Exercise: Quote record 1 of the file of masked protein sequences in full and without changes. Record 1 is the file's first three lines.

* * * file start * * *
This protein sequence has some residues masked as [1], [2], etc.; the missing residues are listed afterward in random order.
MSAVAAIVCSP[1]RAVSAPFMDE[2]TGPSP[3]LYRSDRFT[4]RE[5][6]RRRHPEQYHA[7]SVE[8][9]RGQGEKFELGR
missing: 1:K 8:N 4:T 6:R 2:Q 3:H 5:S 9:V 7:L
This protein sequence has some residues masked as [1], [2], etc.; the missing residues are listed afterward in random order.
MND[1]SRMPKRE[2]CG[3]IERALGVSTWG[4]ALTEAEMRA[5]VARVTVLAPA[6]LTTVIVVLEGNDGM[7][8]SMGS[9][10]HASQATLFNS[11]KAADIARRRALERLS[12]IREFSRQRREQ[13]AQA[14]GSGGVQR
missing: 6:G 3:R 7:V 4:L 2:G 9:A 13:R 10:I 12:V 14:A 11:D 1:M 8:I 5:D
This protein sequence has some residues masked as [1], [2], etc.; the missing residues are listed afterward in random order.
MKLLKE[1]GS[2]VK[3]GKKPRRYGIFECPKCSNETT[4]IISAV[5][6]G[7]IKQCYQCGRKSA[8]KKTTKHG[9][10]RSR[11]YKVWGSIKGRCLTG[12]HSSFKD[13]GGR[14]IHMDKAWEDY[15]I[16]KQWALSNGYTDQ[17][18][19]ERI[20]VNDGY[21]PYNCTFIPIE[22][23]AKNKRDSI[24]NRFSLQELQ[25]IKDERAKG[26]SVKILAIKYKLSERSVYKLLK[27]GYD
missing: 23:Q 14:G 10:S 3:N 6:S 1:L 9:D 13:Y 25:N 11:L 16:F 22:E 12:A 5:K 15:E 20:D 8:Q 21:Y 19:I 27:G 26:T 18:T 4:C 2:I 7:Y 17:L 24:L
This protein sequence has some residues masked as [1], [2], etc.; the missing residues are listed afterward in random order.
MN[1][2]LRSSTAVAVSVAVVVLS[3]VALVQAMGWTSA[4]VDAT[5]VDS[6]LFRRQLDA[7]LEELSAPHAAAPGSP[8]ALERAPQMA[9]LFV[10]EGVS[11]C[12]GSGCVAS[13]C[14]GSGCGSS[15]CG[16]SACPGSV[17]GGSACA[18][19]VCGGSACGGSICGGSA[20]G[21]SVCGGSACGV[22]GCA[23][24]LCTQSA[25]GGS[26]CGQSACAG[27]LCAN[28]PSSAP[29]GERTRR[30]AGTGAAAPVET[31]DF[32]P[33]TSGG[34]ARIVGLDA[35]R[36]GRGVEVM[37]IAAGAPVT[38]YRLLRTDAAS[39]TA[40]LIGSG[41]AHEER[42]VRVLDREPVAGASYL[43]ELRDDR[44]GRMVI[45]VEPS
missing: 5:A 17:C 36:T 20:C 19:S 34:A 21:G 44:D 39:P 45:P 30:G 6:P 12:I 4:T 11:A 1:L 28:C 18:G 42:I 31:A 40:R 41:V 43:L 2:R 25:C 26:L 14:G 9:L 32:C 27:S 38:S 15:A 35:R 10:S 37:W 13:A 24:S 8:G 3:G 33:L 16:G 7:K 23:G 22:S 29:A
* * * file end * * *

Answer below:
This protein sequence has some residues masked as [1], [2], etc.; the missing residues are listed afterward in random order.
MSAVAAIVCSP[1]RAVSAPFMDE[2]TGPSP[3]LYRSDRFT[4]RE[5][6]RRRHPEQYHA[7]SVE[8][9]RGQGEKFELGR
missing: 1:K 8:N 4:T 6:R 2:Q 3:H 5:S 9:V 7:L